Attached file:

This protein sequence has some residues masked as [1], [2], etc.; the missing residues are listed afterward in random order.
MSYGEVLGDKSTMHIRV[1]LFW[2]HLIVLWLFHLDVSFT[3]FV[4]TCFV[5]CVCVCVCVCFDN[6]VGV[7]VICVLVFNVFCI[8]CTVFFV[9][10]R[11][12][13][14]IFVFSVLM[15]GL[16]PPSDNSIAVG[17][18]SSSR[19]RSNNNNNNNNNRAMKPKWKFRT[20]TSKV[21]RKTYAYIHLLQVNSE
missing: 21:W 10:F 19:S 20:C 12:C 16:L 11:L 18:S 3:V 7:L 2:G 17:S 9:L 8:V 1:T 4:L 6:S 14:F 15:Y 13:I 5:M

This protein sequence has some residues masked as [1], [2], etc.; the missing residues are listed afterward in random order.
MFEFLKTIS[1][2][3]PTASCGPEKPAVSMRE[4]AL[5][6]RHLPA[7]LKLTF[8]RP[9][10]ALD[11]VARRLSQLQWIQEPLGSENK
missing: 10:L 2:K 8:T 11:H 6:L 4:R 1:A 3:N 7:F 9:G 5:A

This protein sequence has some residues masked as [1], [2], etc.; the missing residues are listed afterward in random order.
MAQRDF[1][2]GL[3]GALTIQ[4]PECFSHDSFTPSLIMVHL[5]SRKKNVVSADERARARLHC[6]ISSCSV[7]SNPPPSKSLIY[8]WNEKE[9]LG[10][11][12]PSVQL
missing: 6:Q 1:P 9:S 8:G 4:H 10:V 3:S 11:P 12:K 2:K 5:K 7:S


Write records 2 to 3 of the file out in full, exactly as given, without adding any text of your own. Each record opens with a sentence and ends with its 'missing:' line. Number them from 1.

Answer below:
This protein sequence has some residues masked as [1], [2], etc.; the missing residues are listed afterward in random order.
MFEFLKTIS[1][2][3]PTASCGPEKPAVSMRE[4]AL[5][6]RHLPA[7]LKLTF[8]RP[9][10]ALD[11]VARRLSQLQWIQEPLGSENK
missing: 10:L 2:K 8:T 11:H 6:L 4:R 1:A 3:N 7:F 9:G 5:A

This protein sequence has some residues masked as [1], [2], etc.; the missing residues are listed afterward in random order.
MAQRDF[1][2]GL[3]GALTIQ[4]PECFSHDSFTPSLIMVHL[5]SRKKNVVSADERARARLHC[6]ISSCSV[7]SNPPPSKSLIY[8]WNEKE[9]LG[10][11][12]PSVQL
missing: 6:Q 1:P 9:S 8:G 4:H 10:V 3:S 11:P 12:K 2:K 5:K 7:S